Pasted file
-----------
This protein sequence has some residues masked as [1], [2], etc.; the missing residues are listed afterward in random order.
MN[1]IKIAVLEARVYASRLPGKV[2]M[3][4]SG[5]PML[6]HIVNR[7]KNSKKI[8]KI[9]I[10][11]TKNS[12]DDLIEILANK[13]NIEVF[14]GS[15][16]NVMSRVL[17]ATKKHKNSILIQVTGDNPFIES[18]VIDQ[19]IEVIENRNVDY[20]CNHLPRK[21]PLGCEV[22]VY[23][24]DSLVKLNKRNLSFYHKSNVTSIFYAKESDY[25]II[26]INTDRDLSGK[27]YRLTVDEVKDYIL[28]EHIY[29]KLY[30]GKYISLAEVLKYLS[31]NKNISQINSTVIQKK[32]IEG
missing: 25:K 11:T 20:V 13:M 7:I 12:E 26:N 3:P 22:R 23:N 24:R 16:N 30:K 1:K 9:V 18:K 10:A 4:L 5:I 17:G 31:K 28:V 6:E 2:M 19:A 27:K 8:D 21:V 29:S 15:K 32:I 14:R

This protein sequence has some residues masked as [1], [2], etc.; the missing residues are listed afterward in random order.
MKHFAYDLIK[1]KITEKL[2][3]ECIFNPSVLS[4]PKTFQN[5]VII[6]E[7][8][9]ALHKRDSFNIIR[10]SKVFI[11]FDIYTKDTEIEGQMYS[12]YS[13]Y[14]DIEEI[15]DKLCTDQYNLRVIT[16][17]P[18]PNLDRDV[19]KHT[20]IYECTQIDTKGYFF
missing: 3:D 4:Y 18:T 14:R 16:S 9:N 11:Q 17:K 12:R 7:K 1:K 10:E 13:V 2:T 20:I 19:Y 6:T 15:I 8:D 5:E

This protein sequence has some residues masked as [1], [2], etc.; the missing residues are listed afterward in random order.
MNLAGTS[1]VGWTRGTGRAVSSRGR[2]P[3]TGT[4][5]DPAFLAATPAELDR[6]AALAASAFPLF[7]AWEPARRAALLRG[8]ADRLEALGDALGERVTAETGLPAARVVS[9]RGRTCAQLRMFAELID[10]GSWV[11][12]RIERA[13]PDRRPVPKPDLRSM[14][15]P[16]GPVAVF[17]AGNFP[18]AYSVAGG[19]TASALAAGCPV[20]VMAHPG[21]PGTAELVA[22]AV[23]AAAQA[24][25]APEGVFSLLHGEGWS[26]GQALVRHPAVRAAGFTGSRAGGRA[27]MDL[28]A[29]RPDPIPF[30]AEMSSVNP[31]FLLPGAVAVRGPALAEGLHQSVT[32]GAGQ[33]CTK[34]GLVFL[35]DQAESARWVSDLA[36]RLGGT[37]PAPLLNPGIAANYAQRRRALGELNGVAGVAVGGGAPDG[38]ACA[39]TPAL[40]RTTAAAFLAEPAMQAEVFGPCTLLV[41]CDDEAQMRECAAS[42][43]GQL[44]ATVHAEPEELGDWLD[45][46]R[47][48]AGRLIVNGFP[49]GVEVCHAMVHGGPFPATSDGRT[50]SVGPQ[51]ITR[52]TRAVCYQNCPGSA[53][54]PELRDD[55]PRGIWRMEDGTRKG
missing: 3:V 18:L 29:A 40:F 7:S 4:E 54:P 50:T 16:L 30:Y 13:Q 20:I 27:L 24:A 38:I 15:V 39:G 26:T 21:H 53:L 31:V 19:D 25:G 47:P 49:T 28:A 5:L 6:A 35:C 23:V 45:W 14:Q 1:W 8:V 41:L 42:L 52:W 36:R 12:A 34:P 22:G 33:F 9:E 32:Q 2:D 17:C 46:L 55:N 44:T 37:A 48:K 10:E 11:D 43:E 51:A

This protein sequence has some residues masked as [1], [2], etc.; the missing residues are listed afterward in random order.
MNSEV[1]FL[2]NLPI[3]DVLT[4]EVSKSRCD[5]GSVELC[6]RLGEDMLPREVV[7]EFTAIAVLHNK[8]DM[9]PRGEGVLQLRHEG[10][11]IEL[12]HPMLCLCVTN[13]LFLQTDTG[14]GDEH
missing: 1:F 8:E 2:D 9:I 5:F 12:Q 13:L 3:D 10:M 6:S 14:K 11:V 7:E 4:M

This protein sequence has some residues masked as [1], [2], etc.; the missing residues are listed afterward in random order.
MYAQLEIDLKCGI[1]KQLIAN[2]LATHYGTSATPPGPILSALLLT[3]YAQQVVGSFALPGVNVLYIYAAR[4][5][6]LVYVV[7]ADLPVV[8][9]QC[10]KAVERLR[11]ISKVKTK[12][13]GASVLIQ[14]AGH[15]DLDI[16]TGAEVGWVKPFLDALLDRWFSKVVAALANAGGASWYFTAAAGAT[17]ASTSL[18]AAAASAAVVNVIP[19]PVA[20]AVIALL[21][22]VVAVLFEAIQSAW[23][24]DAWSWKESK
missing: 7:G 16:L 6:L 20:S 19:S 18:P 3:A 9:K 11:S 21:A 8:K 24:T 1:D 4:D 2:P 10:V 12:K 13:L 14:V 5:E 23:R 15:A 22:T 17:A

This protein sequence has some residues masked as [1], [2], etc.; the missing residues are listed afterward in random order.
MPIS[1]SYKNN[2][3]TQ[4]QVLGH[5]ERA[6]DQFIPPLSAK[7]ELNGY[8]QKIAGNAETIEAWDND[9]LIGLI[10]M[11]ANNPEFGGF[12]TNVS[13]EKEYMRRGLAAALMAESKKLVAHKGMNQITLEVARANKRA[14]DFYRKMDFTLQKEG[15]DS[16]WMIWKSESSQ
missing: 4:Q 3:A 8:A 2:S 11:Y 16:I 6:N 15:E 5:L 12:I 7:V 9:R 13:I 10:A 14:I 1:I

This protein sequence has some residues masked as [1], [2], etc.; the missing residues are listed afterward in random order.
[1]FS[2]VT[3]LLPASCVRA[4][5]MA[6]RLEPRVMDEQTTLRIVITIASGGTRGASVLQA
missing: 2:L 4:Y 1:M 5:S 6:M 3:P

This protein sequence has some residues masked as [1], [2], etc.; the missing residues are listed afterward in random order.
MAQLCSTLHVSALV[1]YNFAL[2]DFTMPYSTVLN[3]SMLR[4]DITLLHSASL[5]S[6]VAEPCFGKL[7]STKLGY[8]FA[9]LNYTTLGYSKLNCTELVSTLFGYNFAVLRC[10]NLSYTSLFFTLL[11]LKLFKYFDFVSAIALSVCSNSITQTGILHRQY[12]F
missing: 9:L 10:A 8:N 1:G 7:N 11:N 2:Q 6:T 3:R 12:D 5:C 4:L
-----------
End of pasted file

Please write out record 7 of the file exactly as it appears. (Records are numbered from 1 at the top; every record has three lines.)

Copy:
This protein sequence has some residues masked as [1], [2], etc.; the missing residues are listed afterward in random order.
[1]FS[2]VT[3]LLPASCVRA[4][5]MA[6]RLEPRVMDEQTTLRIVITIASGGTRGASVLQA
missing: 2:L 4:Y 1:M 5:S 6:M 3:P